January 4, 2017

Story Of Spurs-Chelsea Rivalry  (Sky Sports)

Spurs-Chelsea RivalryTottenham face old foes Chelsea live on Sky Sports on Wednesday night, but what's the story behind the rivalry?

It's the second time the London clubs have met in the space of a few weeks after Chelsea ended Tottenham's unbeaten start to the season with a 2-1 win at Stamford Bridge in November.

The encounter evokes memories of the Battle of the Bridge at the end of last season, but the origins of the rivalry date back to the 1960s…

The Cockney Cup Final

The 1967 FA Cup final between Chelsea and Tottenham was dubbed the Cockney Cup Final as it was the first to be contested by two teams from London. For Spurs, 2-1 victors on the day, it was the fifth time they had won the competition.

They won it thanks to goals from Jimmy Robertson and Frank Saul, with Chelsea unable to complete a comeback despite a late strike from Bobby Tambling. The result was all the more difficult to take for the Blues as Tottenham's team featured ex-Chelsea duo Jimmy Greaves and Terry Venables. A bitter rivalry was born.

Spurs send Chelsea down

The rivalry intensified in the 1974/75 season, when Spurs and Chelsea found themselves embroiled in a frantic battle to avoid relegation from the old First Division.

The two sides met in the third-last game of the season at White Hart Lane, with the north Londoners sitting a point below Chelsea in the relegation zone. It was a crucial game, and Spurs claimed the win they needed, with goals from Alfie Conn and Steve Perryman clinching a 2-0 win.

Chelsea were duly relegated after drawing their last two games of the campaign, while Tottenham clinched survival with a 4-2 win over Leeds United on the final day. It was the first time the Blues had suffered relegation from the top flight in 13 years - and it owed a lot to their old rivals.

Chelsea's ascendancy

The tables turned at the start of the 1990s, with Chelsea enjoying an extraordinary period of dominance over their city rivals, starting with a 3-2 win at Stamford Bridge in December of 1990.

Over the next 16 years, Chelsea did not lose a single league game against Spurs. The run included some unforgettable wins for the Blues, including a 6-1 thrashing at White Hart Lane in 1997 and 4-0 victory at Stamford Bridge in 2002.

Spurs end hoodoo

Spurs finally ended the hoodoo with a 2-1 win at White Hart Lane in November 2006. Martin Jol's side fell behind when Claude Makelele fired in a superb volley, but they overturned the deficit thanks to goals from Michael Dawson and Aaron Lennon.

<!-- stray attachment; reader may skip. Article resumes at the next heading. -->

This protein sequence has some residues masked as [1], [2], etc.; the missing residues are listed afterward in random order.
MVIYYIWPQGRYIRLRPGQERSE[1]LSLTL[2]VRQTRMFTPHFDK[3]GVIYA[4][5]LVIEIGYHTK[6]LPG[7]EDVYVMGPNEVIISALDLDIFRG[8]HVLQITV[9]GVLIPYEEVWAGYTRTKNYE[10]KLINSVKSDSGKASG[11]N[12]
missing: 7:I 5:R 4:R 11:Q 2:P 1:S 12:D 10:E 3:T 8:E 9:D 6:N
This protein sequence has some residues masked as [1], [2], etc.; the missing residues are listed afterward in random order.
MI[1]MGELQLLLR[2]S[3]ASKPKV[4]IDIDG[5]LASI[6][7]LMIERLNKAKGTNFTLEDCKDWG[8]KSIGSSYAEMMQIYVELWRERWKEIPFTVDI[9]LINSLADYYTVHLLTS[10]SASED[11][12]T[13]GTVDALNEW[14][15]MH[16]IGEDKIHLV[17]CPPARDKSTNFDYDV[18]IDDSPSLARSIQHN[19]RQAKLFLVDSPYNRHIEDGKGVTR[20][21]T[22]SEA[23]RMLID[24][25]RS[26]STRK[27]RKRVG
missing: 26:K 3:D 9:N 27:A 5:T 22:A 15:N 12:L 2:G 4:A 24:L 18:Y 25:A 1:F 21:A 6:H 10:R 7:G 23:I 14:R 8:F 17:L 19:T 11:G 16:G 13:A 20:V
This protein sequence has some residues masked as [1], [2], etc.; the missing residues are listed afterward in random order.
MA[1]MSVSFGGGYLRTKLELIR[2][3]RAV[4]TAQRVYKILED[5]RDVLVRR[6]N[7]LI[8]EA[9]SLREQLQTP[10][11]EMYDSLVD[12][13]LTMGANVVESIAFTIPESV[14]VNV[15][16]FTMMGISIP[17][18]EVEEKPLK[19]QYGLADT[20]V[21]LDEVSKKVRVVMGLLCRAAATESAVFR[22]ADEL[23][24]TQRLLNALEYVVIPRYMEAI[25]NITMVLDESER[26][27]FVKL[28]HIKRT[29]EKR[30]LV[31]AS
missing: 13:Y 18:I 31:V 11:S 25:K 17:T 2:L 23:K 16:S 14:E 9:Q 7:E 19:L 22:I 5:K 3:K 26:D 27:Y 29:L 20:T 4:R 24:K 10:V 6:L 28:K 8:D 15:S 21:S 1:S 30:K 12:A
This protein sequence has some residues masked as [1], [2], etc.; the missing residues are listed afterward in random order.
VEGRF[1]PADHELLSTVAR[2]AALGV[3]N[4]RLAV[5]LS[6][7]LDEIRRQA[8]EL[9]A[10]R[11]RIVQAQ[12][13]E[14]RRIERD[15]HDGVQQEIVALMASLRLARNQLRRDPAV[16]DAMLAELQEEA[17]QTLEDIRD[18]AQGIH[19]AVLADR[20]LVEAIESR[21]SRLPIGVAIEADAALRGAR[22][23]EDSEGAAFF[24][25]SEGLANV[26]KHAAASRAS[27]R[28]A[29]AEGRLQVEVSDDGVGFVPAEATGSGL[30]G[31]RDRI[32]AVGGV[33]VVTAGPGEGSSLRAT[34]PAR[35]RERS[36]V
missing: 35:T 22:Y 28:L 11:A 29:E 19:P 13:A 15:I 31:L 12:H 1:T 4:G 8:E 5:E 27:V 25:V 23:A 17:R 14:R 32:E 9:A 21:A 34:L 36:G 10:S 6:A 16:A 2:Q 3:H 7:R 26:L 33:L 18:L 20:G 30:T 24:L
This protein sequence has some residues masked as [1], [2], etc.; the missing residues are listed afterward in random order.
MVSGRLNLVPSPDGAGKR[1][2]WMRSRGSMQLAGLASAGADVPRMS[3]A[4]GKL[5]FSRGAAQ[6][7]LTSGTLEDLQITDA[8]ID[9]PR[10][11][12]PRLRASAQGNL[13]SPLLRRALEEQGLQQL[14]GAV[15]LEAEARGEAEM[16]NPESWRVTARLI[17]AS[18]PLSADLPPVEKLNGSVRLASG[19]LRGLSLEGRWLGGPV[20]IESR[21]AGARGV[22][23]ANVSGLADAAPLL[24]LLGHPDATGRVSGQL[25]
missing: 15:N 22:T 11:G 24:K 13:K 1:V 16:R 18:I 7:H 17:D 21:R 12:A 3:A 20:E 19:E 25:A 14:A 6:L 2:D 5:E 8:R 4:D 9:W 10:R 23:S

Jose Mourinho's side had captain John Terry sent off for his second bookable offence in the closing stages, but Spurs still had to survive some hairy moments, with Arjen Robben striking an upright and Frank Lampard and Salomon Kalou also going close.

Contrasting cup finals

In 2008 and 2015, Spurs and Chelsea went head-to-head in two domestic cup finals. The first went the north Londoners' way, with Jonathan Woodgate scoring an extra-time winner to clinch League Cup glory for Juande Ramos' side after Dimitar Berbatov had cancelled out Didier Drogba's opener.

It was Tottenham's first piece of silverware since they won the same competition in 1999, but it was a bitter blow to Chelsea, who ended that season as Premier League runners-up and also lost the Champions League final to Manchester United on penalties.

Seven years later, however, Chelsea claimed their revenge when the two sides met in another League Cup final. John Terry scored the opener in first-half stoppage time, and the Blues doubled their lead when Diego Costa's effort was deflected into his own net by Kyle Walker after the break.

The Battle of the Bridge

With just three games of last season remaining, Tottenham made the short trip to Stamford Bridge knowing anything less than a win against their old rivals would hand the title to Leicester City.

They looked on course for a valuable victory when Harry Kane and Heung-Min Son scored in the first half, but Chelsea battled back to draw 2-2 in a stormy second period, with Gary Cahill netting their first goal before Eden Hazard's spectacular late equaliser.

Tempers boiled over on a number of occasions over the course of the game, with referee Mark Clattenburg showing a record 12 yellow cards - nine to Spurs and three to Chelsea.

There was a mass brawl shortly before half-time and another in the closing stages of the game, with Mousa Dembele receiving a retrospective ban for gouging Diego Costa's eye. Chelsea and Spurs were fined £375,000 and £225,000 respectively for failing to control their players.

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